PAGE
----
What does it mean for Nigeria to exit recession?
Nigeria is finally out of recession. The National Bureau of Statistics announced on 5 September that the country’s economy grew by 0.55 percent in the second quarter of 2017. This compares to a contraction of -0.91 percent in the first quarter of 2017 and it is the first quarter since the last quarter of 2015 that the country is experiencing a positive economic growth rate.
So what is recession in the first place?
Recession technically happens when the economy experiences two consecutive quarters of negative growth. In the case of Nigeria, the country experienced five quarters of consecutive negative growth. Simply speaking, it is like having the curious case of a man that instead of growing taller, suddenly starts growing shorter.
So imagine Nigeria as a man who was six feet tall at the end of 2015. Then every quarter since 2016, instead of growing taller, he started getting shorter, so that by the first quarter of 2017, Nigeria as a man was just about 5.5 feet tall, instead of the six feet he was at the end of 2015.
Then Magic happens
Imagine further, that it is June 2017 and you are the doctor that has been watching Nigeria grow shorter every quarter since the beginning of 2016. You have been pumping a lot of medicine into Nigeria to reverse this curious case of him growing shorter. You take Nigeria’s measurement every quarter to find out if your medicine is working. This time you go and take your measurement again and hurray, you find out that Nigeria is measuring 5.6 feet instead of the 5.5 feet he measured in the first quarter of 2017.
You are happy. For the first time in five quarters, instead of Nigeria growing shorter, he has grown taller by an inch. You have a right to be happy that Nigeria is no longer growing shorter. This means that whatever medicine you are applying is having some impact. So basically it is a signal that you should apply more of those drugs that has enabled Nigeria reverse the trend of getting shorter every quarter.
However, you will be wrong if you get too excited. Remember, that Nigeria was six feet tall before the reversal in growth rate. Now, he is just 5.6 feet tall. This means that there is still four inches of ground to be covered to get Nigeria to its former height. So basically, Nigeria has stopped growing shorter, but he is yet to recover lost grounds.
So, here is what Nigeria exiting recession does not mean
Nigeria exiting recession does not mean that food prices in the market will suddenly fall, or that everyone can suddenly eat three square meals a day. The latest inflation figures from the NBS showed that inflation is still in double digits, even though not rising as fast as it was in previous years, but with food inflation even rising. This is not going to change suddenly because Nigeria is out of recession. So basically, the price of rice is not going to suddenly be halved because Nigeria is out of recession.
Exiting recession does not mean that millions of Nigerians that have lost their jobs in the last one and half years due to the contracting economy will have their jobs back.
Most significantly, exiting the recession does not mean that the exchange rate of the Naira to the dollar will suddenly become N199 to the US$ like it was pre-recession. We are still stuck with an exchange rate of N366 to the US$ and that is unlikely to get better. Getting out of recession may mean it would not get worse though.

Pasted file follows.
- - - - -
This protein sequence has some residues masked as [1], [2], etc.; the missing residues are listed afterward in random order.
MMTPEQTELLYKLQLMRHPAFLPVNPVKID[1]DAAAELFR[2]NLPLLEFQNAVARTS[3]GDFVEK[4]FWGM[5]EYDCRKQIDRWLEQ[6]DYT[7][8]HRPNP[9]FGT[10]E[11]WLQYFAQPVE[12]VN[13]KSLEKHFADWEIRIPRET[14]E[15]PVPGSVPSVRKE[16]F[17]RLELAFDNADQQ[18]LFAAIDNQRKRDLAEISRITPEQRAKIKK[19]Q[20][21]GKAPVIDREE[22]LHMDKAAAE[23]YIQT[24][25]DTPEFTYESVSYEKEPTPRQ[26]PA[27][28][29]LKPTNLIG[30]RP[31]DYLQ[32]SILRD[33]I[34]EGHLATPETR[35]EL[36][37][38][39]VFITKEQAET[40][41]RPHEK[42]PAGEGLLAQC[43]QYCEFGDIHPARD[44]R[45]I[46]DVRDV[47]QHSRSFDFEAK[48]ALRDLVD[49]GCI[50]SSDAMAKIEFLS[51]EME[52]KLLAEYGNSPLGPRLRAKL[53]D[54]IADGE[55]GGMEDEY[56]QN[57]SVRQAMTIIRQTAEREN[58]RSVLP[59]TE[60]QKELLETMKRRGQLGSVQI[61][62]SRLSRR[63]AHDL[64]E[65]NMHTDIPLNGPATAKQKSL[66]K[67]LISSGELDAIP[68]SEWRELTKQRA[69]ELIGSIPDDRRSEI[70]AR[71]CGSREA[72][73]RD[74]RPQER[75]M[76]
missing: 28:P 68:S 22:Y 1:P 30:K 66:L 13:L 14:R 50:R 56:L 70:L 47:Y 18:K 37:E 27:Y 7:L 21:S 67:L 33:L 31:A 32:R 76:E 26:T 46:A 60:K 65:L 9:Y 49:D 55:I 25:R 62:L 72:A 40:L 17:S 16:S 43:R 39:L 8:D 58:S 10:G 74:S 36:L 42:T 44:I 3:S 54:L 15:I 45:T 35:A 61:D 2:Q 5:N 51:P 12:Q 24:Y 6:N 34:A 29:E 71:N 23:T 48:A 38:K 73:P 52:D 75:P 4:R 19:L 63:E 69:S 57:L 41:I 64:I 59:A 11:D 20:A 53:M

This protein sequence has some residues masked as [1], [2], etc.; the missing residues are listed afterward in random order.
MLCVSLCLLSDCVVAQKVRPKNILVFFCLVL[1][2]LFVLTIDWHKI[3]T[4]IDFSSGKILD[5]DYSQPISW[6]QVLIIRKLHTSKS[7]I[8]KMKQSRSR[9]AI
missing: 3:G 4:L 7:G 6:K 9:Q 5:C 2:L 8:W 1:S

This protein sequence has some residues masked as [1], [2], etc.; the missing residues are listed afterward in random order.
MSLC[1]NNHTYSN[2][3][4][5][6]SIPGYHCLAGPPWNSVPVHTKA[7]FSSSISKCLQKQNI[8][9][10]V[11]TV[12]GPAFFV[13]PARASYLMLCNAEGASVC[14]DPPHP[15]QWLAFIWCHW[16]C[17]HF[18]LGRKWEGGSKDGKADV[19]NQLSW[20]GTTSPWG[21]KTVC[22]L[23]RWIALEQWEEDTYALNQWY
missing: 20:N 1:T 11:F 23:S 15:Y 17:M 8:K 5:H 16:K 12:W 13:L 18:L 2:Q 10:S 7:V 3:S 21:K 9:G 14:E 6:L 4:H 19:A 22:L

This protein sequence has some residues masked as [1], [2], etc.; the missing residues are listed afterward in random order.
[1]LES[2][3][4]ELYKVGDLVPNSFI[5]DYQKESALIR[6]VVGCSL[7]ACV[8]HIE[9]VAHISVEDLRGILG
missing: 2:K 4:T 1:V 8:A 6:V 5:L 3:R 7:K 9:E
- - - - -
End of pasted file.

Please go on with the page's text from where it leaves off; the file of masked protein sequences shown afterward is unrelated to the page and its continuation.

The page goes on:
What it means
It means that the economy is no longer falling into a deep hole. Practically, this means that less jobs are going to be lost and more companies are expanding their production than closing down
It indicates that we are getting some policies right. For example, the peace efforts in the Niger Delta is paying off resulting in the first positive growth in the oil and gas sector. Also, the manufacturing sector showed the second consecutive positive growth since 2015, which is linked to the improvement in access to foreign exchange by manufacturers
The psychological benefits of exiting recession could also result in expanding business spending which will further help boost economic growth.
It is still possible to fall back into recession if policies that enabled us to get out of recession are not sustained. For example, if crude oil prices drop suddenly or there is a spike in militancy in the Niger Delta that result in a decline in crude oil production, then the country could see itself falling back into recession.
Also if the Central Bank of Nigeria (CBN) is unable to sustain its interventions in the foreign exchange market, which has helped boost manufacturing activities, that could also push the country back into a recession
This growth is still too low. Nigeria’s population is still growing at an average rate of two percent to three percent. This basically means that for Nigeria to ensure that more people are not being born into poverty, it would have to ensure that its GDP growth rate, at the minimum, matches the population growth rate. Therefore, while a 0.55 percent growth rate is positive, it is still too low compared to the average growth in population. Economists have actually argued that for Nigeria to make any dent on the level of poverty in the country, it must be able to achieve a minimum GDP growth rate of 10 percent, a figure that Nigeria is yet to achieve.
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